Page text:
32 years after its formation, The Orb follows the genre-hopping 2018 treasure No Sounds Are Out Of Bounds with this equally cerebral new LP. Abolition Of The Royal Familia is the Alex Paterson helmed unit’s 17th album, featuring contributions from Youth, Roger Eno, David Harrow, Steve Hillage and System 7’s Miquette Giraudy. It also marks the beginning of a new creative partnership with studio engineer and live member Michael Rendall.
Beginning nicely with mellow grooves, and echoes of Gil Scott-Heron, ‘Missing For Daze’ is a fine piece of intergalactic soul music, and the mesmerising ‘House Of Narcotics’ grows from dubby disco into cowbell-assisted house, not unlike what George Clinton fronting Kraftwerk might sound like. On the cosmologist-inspired ‘Hawk Kings’, smart techno is powered by a pumping rhythm, while ‘Honey Moonies’ brings house music from other dimensions and trickles of percussive notes.
The album flows into a more introspective territory with ‘Pervitin’s washes of euphoria topped with French/German dialogue, and wonderfully evocative trumpet. It’s a vibe that continues with the blissful soundscapes and desolate beauty of ‘Afros, Afghans and Angels’, as well as the dazzling ambient jazz moods of the centrepiece ‘Shape Shifters’, which themselves shift shape into some delicious dub with rootsy passages.
‘Say Cheese’ provides a bit of classic Orb ambient reggae not too far from that of their early output, this time complemented with melodica and what sounds like a theremin. After ‘Ital Orb”s weed-infused dub groove, and the propulsive motorik jungle sounds found on ‘The Queen Of Hearts’, the record drifts peacefully into the Floyd-tinted ‘The Weekend It Rained Forever’, where rain sounds and dreamy piano flow alongside sparse ripples of guitar and swelling synth chords.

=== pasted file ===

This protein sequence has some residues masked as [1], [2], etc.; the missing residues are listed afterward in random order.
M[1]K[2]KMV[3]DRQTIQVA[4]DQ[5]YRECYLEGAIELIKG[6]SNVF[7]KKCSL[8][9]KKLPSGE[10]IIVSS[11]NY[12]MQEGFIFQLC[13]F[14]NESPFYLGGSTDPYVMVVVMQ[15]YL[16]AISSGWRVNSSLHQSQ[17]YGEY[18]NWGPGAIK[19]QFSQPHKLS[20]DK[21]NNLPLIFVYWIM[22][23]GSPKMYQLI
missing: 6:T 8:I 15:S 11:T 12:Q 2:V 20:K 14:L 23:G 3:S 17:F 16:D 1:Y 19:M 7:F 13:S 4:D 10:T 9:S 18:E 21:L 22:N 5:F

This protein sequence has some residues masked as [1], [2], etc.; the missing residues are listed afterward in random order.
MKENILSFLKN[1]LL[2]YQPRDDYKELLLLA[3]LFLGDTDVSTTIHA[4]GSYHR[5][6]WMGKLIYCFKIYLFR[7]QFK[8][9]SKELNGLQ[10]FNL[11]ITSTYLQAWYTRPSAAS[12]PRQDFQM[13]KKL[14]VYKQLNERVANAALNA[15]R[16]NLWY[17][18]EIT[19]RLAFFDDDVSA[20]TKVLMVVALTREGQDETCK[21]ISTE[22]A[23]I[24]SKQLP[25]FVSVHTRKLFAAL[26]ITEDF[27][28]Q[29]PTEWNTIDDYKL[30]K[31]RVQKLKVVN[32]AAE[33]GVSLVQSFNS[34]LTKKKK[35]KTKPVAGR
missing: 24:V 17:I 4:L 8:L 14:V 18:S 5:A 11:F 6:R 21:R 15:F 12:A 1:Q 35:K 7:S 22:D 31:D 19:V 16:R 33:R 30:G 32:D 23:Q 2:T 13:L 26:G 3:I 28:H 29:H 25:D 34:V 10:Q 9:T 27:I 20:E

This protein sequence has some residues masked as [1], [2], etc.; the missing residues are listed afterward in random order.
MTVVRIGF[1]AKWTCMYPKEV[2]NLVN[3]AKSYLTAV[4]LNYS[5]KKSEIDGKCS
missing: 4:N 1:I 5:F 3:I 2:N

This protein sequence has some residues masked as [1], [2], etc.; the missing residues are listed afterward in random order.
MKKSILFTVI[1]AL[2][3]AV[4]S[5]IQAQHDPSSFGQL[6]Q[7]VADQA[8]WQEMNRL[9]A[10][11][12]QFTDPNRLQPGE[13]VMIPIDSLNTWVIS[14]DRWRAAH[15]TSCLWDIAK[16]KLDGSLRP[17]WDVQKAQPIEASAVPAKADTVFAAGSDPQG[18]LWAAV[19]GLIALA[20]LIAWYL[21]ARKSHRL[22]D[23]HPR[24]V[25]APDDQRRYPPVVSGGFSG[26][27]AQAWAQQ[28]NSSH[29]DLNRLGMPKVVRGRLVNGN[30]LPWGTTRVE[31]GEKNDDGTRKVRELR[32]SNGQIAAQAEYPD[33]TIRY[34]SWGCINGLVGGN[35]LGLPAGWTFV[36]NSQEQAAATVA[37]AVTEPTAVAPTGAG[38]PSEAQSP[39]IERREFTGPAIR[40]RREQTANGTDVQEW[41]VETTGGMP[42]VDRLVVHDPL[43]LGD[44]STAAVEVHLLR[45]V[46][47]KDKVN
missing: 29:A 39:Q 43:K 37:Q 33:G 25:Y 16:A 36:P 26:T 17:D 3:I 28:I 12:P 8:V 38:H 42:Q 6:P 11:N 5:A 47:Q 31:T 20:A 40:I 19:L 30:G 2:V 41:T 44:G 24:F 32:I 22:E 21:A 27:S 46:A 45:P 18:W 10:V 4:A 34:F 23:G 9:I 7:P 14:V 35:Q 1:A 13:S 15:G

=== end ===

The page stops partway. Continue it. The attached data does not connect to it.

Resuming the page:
On the closing ‘Slave Till You Die No Matter What You Buy’, white noise and warm textures suddenly turn frighteningly apt in these current times with sirens following the warnings to “stay in your homes, the curfew is at 7 pm sharp… no more than two people must gather anywhere without permission”. More timely than Paterson and co could’ve ever imagined.
A refreshingly eclectic range of electronic styles are given a cohesive quality due to the noticeable stages the album develops through over the course of its ambitious 12 tracks. Another fine addition to their discography.